What they don't tell you is you can't take all of your money out of the policy without surrendering the policy. Let's assume that the policy grows to $25,000 in value 20 years from now, you can absolutely access some of the cash, but not all of it, a portion of the cash value has to remain in order to fund the policy going forward. Therefore, if you surrender the policy to get access to all of the dollars, you are going to forgo the tax advantages promised.
If you surrender your cash value life insurance policy, any gain on the policy will be subject to federal (and possibly state) income tax. ... Your basis is the total premiums that you paid in cash, minus any policy dividends and tax-free withdrawals that you made.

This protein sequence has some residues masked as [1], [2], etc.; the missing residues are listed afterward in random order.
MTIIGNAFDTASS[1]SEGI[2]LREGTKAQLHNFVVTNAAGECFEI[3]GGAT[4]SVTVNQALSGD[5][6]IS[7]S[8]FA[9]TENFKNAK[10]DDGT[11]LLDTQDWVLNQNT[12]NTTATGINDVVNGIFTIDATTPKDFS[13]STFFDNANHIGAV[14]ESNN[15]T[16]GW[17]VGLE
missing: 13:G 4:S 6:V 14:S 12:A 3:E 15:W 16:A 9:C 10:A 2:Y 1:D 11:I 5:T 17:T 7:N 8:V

Something a life insurance policy does really well is it requires policy holders to make premium payments (Forced Savings). If you are someone that can stick to systematic savings, then I would forgo purchasing a policy. If you need insurance, buy insurance, if you want to invest, then invest. I wouldn't do both in the same product.
If you are able to accept market risk, then I would recommend investing in an indexed ETF fund like SPY. The SPDR® S&P 500® ETF Trust seeks to provide investment results that, before expenses, correspond generally to the price and yield performance of the S&P 500® Index (the “Index”). There are different ETFs and they operate a great deal like Mutual Funds but with lower expenses. Just do a quick search and find an ETF that meets your investment objectives. If you want something less volatile, then I would invest directly into a CD or Savings account. Rates are rising and you can find savings products available now that are paying 2 to 2.5% interest.